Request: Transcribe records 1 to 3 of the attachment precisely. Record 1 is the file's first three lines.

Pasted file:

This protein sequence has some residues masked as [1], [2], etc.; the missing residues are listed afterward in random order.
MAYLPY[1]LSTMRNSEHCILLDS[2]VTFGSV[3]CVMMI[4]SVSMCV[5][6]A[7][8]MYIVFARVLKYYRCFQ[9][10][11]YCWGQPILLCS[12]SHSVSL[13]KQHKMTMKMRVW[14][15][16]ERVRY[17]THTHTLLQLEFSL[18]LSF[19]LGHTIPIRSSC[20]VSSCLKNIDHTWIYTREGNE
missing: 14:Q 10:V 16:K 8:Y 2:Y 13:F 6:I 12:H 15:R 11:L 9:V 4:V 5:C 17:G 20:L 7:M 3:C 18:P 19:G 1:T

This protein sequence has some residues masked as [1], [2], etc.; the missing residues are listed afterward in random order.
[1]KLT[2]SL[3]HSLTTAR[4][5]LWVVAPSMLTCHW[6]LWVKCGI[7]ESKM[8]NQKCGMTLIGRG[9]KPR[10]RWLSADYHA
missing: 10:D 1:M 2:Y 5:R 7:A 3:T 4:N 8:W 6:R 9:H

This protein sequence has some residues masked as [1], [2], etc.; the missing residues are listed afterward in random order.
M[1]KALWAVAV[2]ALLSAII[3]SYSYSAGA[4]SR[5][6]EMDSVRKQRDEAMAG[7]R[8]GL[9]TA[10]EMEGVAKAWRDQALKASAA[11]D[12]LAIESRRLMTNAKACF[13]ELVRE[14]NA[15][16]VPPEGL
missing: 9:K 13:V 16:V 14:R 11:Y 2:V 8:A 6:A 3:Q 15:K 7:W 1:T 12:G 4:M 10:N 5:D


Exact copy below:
This protein sequence has some residues masked as [1], [2], etc.; the missing residues are listed afterward in random order.
MAYLPY[1]LSTMRNSEHCILLDS[2]VTFGSV[3]CVMMI[4]SVSMCV[5][6]A[7][8]MYIVFARVLKYYRCFQ[9][10][11]YCWGQPILLCS[12]SHSVSL[13]KQHKMTMKMRVW[14][15][16]ERVRY[17]THTHTLLQLEFSL[18]LSF[19]LGHTIPIRSSC[20]VSSCLKNIDHTWIYTREGNE
missing: 14:Q 10:V 16:K 8:Y 2:Y 13:F 6:I 12:H 15:R 11:L 9:V 4:V 5:C 17:G 20:L 7:M 3:C 18:P 19:G 1:T

This protein sequence has some residues masked as [1], [2], etc.; the missing residues are listed afterward in random order.
[1]KLT[2]SL[3]HSLTTAR[4][5]LWVVAPSMLTCHW[6]LWVKCGI[7]ESKM[8]NQKCGMTLIGRG[9]KPR[10]RWLSADYHA
missing: 10:D 1:M 2:Y 5:R 7:A 3:T 4:N 8:W 6:R 9:H

This protein sequence has some residues masked as [1], [2], etc.; the missing residues are listed afterward in random order.
M[1]KALWAVAV[2]ALLSAII[3]SYSYSAGA[4]SR[5][6]EMDSVRKQRDEAMAG[7]R[8]GL[9]TA[10]EMEGVAKAWRDQALKASAA[11]D[12]LAIESRRLMTNAKACF[13]ELVRE[14]NA[15][16]VPPEGL
missing: 9:K 13:V 16:V 14:R 11:Y 2:V 8:A 6:A 3:Q 15:K 7:W 1:T 12:G 4:M 10:N 5:D